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From Owen Rubel <oru...@gmail.com>
Subject Re: [PROPOSAL]About creating open collective for Groovy programming language in the name of Groovy Community
Date Wed, 10 Jul 2019 04:29:07 GMT
Would be more than happy to contribute to open collective. The openness is
vital. There have been too many decisions that have been made that have
closed off the community entirely to the detriment of projects.

OCI itself does not realize that gated communities like Slack are not
searchable, can have their content removed and censored on developers whims
(and have) and the moderators do not follow their own guidelines.

Of note, I have sent suggestion and talked to github 'sponsors' team about
having a credit card (like prime) so that points can be added as
contributions to open source projects. Its as simple as 1% of all purchases
going to your favorite open source project. This would be hugely beneficial.

The second thing I would suggest: stop building binaries for free. Remember
MAKE files? Charge people $1-2 through the sponsor program for prebuilt
binaries but ALWAYS provide source code and MAKE instructions for free.
Only hardcore people (or people who really need to build from source) won't
pay for the binary. You can even make this a sliding scale based on region;
people in Somalia may not have that dollar so it can easily be waved.

Always charge for convenience: people will pay even a minimum for
convenience.

There are a ton of ways to get support and build out a support program for
even a small team.

Owen Rubel
orubel@gmail.com


On Mon, Jan 7, 2019 at 7:59 PM Paul King <paulk@asert.com.au> wrote:

> Some points:
>
> (1) Since we don't use the "groovy/groovy-core" repo any longer, I don't
> think that is the correct one to use but rather "apache/groovy". Also,
> while the Android Groovy Gradle plugin is no doubt a worthy recipient of
> additional funds, I would be inclined to keep it simple and focus on core
> Groovy for now. We can create additional collectives for other Gradle/IDE
> plugins if this one proves successful.
> (2) According to official Apache policy, the ASF doesn't accept "cash for
> code", so this would need to be a community-driven effort rather than an
> official Apache organised activity. The wording could say "Friends of
> Groovy", or "All Things Groovy" (to mimic the facebook group) or "Gr8
> Technologies" rather than "Apache Groovy project" or similar. We can ask
> for clarification from Apache marketing/legal but probably easiest if we
> have something to show them and ask what might need to be changed.
> (3) Having stated (2), it is still the project's responsibility to protect
> the Groovy trademark and Apache/Groovy "brands". I suspect, we (as the
> Apache project) would need to maintain oversight of the collective to make
> sure of this. As far as I know this is slightly uncharted territory. I
> would propose to include some proposal in the collective wording along the
> lines of "there will always be someone from the Apache Groovy Project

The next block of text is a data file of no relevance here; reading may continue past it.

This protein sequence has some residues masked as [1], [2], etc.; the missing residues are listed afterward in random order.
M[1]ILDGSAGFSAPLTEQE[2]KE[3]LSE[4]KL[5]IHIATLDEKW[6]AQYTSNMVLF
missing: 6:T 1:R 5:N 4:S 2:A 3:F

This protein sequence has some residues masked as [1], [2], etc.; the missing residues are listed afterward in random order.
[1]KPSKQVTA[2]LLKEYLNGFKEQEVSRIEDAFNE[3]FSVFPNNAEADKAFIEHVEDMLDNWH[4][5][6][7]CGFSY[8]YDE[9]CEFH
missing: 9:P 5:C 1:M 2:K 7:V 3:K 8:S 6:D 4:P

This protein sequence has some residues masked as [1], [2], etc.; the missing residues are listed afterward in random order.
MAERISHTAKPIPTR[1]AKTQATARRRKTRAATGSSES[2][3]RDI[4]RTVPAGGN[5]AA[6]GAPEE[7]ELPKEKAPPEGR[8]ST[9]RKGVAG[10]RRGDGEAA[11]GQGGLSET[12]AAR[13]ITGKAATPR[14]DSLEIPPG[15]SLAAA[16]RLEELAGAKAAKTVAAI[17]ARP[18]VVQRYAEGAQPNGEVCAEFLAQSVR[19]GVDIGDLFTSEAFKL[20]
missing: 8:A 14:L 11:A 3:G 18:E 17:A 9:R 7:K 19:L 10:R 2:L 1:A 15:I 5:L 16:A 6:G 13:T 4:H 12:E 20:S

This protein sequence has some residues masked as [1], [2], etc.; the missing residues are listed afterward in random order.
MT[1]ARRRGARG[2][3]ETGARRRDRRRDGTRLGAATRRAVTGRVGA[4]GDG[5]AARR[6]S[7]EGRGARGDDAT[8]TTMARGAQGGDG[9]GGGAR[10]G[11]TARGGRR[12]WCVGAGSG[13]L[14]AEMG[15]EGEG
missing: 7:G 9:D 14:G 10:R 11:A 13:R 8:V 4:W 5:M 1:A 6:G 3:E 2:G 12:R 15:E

> actively involved in the collective". We can run this by the Apache board
> and adapt if needed.
> (4) While sponsorship is below what we'd like and below what it has been
> at some previous points in Groovy life, it isn't 0. We have several
> existing sponsors, e.g. OCI. The wording about the collective should take
> that into consideration. Perhaps some wording along the lines of "this is
> to augment any direct sponsorships from individual companies".
>
> Cheers, Paul.
>
>
> On Tue, Jan 8, 2019 at 12:56 PM 孙 岚 <realbluesun@hotmail.com> wrote:
>
>> Hi all,
>>
>>       As we all know, Groovy is lack of sponsorship and slows down its
>> steps since Pivotal stopped sponsoring in 2014. Groovy needs more
>> resources to complete big features and fix hard issues, e.g. MOP2,
>> async/await, Refining generics of STC, Supporting Java11+ fully without
>> warnings, etc.
>>
>>       I propose to create open collective for Groovy programming
>> language, which can help Groovy Community to collect money to sponsor
>> developing Groovy. Even if the collected money is very few every year, something
>> is better than nothing!
>>
>>       Here are 2 steps to create open collective for Groovy(as the
>> following snapshots show).  "*OSC will assist in managing the funds of
>> the Fund*; it will collect the income and will pay and disburse the net
>> income and principal for purposes of the Project as specifically set forth
>> in the Protocols."(SEE the details in attachment 1)
>>
>>       As *groovy/groovy-core* is not my personal project, so I am
>> requesting permission from you before I create open collective. To be
>> frank, I am not sure whether it conforms to the Apache policy, so I send
>> the email as a *Groovy enthusiast*(not a Apache committer) via my own
>> hotmail(not the apache mail). I wish we could create open collective for *Groovy
>> programming language* in the name of *Groovy Community*.
>>
>>       FYI, many open source projects have created open collective, e.g.
>> 1,  babel: https://opencollective.com/babel
>> 2,  asciidoctor: https://opencollective.com/asciidoctor
>> 3,  jhipster: https://opencollective.com/generator-jhipster
>> 4,  vuejs: https://opencollective.com/vuejs
>> 5,  mochajs: https://opencollective.com/mochajs
>>
>>       Any thoughts?
>>
>> Cheers,
>> Daniel.Sun
>>
>> *Steps to create open collective for Groovy*
>>
>>
>>
>>
>>
>> (*Terms & Conditions* details can be found in the attachments of this
>> email)
>>
>>

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